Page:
LAKE FOREST, Ill. -- When Bears head coach Matt Eberflus stepped to the Halas Hall podium Wednesday, he hadn't heard exactly what quarterback Justin Fields had said minutes earlier.
Fields spent 12 minutes Wednesday addressing his early-season struggles. He pointed to overthinking as a big issue, with coaching and his desire to execute the staff's wishes to a tee causing him to play "robotic" and not use his instincts. The 24-year-old quarterback was critical of the coaching staff's plan and overload of information but put most of the blame on himself for his poor play.
After practice, Fields felt the need to clarify his remarks with the press, noting the buck stops with him.
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Eberflus later listened to Fields' comments and went to make sure the relationship between his quarterback and offensive coordinator Luke Getsy was all good heading into Week 3.
“I did that. Oh yeah. I step in," Eberflus said Friday at Halas Hall. "First of all, I’m in the quarterback meeting in the morning and in the afternoon, so it’s easy for me to step in there. ... So I just step in there and say, ‘Hey, is everybody good here?’ I had Justin come up to my office, we talked and visited a little bit for five minutes before the breakfast club, and everything was good. So just put everything on the table, talk about it, see where it is, and if I have to step in and help, I will do that, but in that case I didn’t.”
On Thursday, general manager Ryan Poles said he understands where Fields is at and that no one in the organization viewed the quarterback as a "finger pointer." Getsy preached patience and said he believes Fields' frustration is part of the "evolution" in his NFL quarterback journey.
Eberflus pointed to Fields' desire to clarify his comment as proof of leadership.
"Hey, that’s the way he felt," Eberflus said. "He felt that was the right thing to do. I always tell them, ‘Hey, if you think something’s right and you wanna do right, step up and do it. If you see something that’s wrong, something that you can help with, step up and say it.’ That’s how you be a leader. That’s how you be a man, and a team."
The Bears head coach said no one was offended by what Fields said Wednesday. The Bears preach about being open and honest with each other. Eberflus believes Fields' comments were heard and understood. Now, they have to move on and try to find a way to get out of an 0-2 hole.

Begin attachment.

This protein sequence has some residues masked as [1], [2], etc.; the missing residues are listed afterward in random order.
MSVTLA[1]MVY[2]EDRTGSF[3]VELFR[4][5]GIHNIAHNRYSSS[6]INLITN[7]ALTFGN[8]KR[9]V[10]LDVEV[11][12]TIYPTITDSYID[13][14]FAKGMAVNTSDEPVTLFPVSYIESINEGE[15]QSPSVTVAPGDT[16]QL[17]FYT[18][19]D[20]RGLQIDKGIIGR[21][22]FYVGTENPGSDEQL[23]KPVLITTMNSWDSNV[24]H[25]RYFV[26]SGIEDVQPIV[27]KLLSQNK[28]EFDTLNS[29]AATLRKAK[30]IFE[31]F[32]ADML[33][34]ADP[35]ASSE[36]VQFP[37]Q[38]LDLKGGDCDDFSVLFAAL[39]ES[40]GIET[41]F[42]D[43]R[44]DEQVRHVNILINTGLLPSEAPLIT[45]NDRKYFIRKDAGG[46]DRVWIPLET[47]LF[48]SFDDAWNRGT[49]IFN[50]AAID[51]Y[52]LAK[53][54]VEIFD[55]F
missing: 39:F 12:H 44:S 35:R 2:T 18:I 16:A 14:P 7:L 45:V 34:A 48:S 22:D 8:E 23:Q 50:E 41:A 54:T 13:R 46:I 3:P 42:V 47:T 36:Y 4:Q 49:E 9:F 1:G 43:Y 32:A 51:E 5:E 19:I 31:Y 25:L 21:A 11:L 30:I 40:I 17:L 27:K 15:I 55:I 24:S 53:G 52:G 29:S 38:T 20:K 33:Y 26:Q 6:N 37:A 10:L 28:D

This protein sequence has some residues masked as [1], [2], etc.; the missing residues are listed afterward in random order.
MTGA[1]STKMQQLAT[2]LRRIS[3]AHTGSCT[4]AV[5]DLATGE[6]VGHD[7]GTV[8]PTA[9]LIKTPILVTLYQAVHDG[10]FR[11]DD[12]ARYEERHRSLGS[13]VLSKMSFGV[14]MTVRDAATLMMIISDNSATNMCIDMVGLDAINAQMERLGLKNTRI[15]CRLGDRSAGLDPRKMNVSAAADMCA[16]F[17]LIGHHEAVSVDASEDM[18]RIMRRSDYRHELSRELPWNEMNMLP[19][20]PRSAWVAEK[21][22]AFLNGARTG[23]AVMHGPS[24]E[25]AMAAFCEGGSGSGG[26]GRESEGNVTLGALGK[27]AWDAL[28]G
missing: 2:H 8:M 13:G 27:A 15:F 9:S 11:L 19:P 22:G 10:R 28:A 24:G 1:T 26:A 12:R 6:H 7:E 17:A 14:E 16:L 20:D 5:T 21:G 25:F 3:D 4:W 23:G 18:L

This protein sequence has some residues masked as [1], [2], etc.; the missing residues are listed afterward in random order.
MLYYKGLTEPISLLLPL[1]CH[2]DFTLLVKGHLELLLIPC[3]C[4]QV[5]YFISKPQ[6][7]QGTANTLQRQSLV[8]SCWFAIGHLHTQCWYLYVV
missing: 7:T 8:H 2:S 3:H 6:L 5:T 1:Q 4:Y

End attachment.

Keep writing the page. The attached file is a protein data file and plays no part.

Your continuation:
"It’s no disrespect to anybody, it’s just telling somebody the truth," Eberflus said. "We always tell each other when you have a friendship or a partnership or a teammate that we give permission to each other to tell the truth. Because that’s real honesty. A lot of times when you tell that to somebody they feel like, ‘Oh I’m being attacked.’ No, that’s not what it is here. That’s why we’re so close. Because we’re honest, we tell each other the truth and if we want to give each other feedback, that’s OK."
On Wednesday, Fields said his goal was "to say 'F' it and just play free" Sunday against the Kansas City Chiefs at Arrowhead Stadium.
Through two games, Fields hasn't looked like the electric quarterback who took the NFL by storm for a handful of games last season.
The Bears have called only four quarterback-designed runs through two games. Fields has the lowest average air yards per target in the NFL (5.0), but also has the worst Completion Percentage Over Expectation at -11.1. Fields' QBR and Passer Rating through two games are both currently lower than the numbers he posted during his rookie season with Matt Nagy.
There's no easy fix to get the Bears out of their rut. But their best chance is to unlock Fields and let him put on the cape and carry them.
"I can say so," cornerback Jaylon Johnson said when asked if he agreed that Fields was playing "robotic" in Week 2. "We know Justin as a play-maker and if he's out there not making too many plays I don't think it's because of his lack of ability but because of something I would say is going on upstairs whether it's from a different factor I would say. But at the end of the day we see him as a big-play guy, a big play-maker. He can throw, I feel like he can make any pass. He can run, he can throw. So I feel like there's nothing he can't do."
Eberflus said the staff heard Fields' concerns. The Bears now must do what they can to implement a game plan that makes him comfortable and allows him to play free. Doing that against a Chiefs defense that has allowed just 23 points in two games won't be easy. Being down left tackle Braxton Jones, left guard Teven Jenkins, and potentially right guard Nate Davis will only make that task more difficult.
Asked if Fields felt heard and is comfortable with the changes the staff has made, Eberflus dodged the question the way he hopes Fields evades defenders Sunday.
“I think he’s excited for the game. I can just say that, for sure. He’s excited," Eberflus said.
Excited is one thing. But Fields needs to have been heard and understood. His frustrations need to cause change. If they don't, the Bears' organization will likely enter the offseason where it has been for several decades: directionless and in search of a franchise quarterback.